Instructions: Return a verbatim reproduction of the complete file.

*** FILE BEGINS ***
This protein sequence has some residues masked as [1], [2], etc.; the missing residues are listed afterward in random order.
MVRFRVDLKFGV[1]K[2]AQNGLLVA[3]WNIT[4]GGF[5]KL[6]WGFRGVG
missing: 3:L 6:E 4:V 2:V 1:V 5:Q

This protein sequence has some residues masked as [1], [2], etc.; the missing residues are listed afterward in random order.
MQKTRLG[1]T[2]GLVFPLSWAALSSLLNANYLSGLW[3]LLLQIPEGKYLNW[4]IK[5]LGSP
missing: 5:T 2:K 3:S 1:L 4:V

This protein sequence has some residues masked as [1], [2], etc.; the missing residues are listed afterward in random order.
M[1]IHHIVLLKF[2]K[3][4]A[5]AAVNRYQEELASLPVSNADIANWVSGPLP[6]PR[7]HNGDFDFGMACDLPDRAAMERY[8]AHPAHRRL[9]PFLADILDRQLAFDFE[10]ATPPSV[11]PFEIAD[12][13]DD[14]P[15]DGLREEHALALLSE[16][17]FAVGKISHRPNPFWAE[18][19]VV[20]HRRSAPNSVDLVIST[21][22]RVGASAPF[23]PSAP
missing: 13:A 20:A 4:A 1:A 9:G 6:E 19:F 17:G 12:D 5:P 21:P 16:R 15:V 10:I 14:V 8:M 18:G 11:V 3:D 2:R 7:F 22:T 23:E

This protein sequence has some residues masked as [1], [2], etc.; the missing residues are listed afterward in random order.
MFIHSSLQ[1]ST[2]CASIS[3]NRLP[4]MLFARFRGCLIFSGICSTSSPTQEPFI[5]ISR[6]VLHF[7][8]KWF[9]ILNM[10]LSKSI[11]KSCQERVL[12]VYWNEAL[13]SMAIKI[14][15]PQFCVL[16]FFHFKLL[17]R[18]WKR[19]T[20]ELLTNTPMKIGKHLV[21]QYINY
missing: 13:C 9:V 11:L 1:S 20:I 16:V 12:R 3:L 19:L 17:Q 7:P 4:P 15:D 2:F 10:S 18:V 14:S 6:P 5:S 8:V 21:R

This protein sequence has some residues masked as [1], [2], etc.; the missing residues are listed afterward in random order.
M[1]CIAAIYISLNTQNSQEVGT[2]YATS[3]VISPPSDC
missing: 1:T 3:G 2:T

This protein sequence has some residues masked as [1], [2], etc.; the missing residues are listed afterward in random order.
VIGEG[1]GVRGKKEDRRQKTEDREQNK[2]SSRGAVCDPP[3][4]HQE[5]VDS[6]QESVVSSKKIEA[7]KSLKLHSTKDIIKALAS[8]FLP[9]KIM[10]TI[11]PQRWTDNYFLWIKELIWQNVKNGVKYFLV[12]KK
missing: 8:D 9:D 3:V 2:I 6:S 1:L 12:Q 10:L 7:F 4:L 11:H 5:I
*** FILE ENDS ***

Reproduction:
This protein sequence has some residues masked as [1], [2], etc.; the missing residues are listed afterward in random order.
MVRFRVDLKFGV[1]K[2]AQNGLLVA[3]WNIT[4]GGF[5]KL[6]WGFRGVG
missing: 3:L 6:E 4:V 2:V 1:V 5:Q

This protein sequence has some residues masked as [1], [2], etc.; the missing residues are listed afterward in random order.
MQKTRLG[1]T[2]GLVFPLSWAALSSLLNANYLSGLW[3]LLLQIPEGKYLNW[4]IK[5]LGSP
missing: 5:T 2:K 3:S 1:L 4:V

This protein sequence has some residues masked as [1], [2], etc.; the missing residues are listed afterward in random order.
M[1]IHHIVLLKF[2]K[3][4]A[5]AAVNRYQEELASLPVSNADIANWVSGPLP[6]PR[7]HNGDFDFGMACDLPDRAAMERY[8]AHPAHRRL[9]PFLADILDRQLAFDFE[10]ATPPSV[11]PFEIAD[12][13]DD[14]P[15]DGLREEHALALLSE[16][17]FAVGKISHRPNPFWAE[18][19]VV[20]HRRSAPNSVDLVIST[21][22]RVGASAPF[23]PSAP
missing: 13:A 20:A 4:A 1:A 9:G 6:E 19:F 17:G 12:D 5:P 21:P 16:R 15:V 10:I 14:V 8:M 18:G 11:V 3:D 2:R 7:F 22:T 23:E

This protein sequence has some residues masked as [1], [2], etc.; the missing residues are listed afterward in random order.
MFIHSSLQ[1]ST[2]CASIS[3]NRLP[4]MLFARFRGCLIFSGICSTSSPTQEPFI[5]ISR[6]VLHF[7][8]KWF[9]ILNM[10]LSKSI[11]KSCQERVL[12]VYWNEAL[13]SMAIKI[14][15]PQFCVL[16]FFHFKLL[17]R[18]WKR[19]T[20]ELLTNTPMKIGKHLV[21]QYINY
missing: 13:C 9:V 11:L 1:S 20:I 16:V 12:R 3:L 19:L 17:Q 7:P 4:P 15:D 2:F 10:S 18:V 14:S 6:P 5:S 8:V 21:R

This protein sequence has some residues masked as [1], [2], etc.; the missing residues are listed afterward in random order.
M[1]CIAAIYISLNTQNSQEVGT[2]YATS[3]VISPPSDC
missing: 1:T 3:G 2:T

This protein sequence has some residues masked as [1], [2], etc.; the missing residues are listed afterward in random order.
VIGEG[1]GVRGKKEDRRQKTEDREQNK[2]SSRGAVCDPP[3][4]HQE[5]VDS[6]QESVVSSKKIEA[7]KSLKLHSTKDIIKALAS[8]FLP[9]KIM[10]TI[11]PQRWTDNYFLWIKELIWQNVKNGVKYFLV[12]KK
missing: 8:D 9:D 3:V 2:I 6:S 1:L 12:Q 10:L 7:F 4:L 11:H 5:I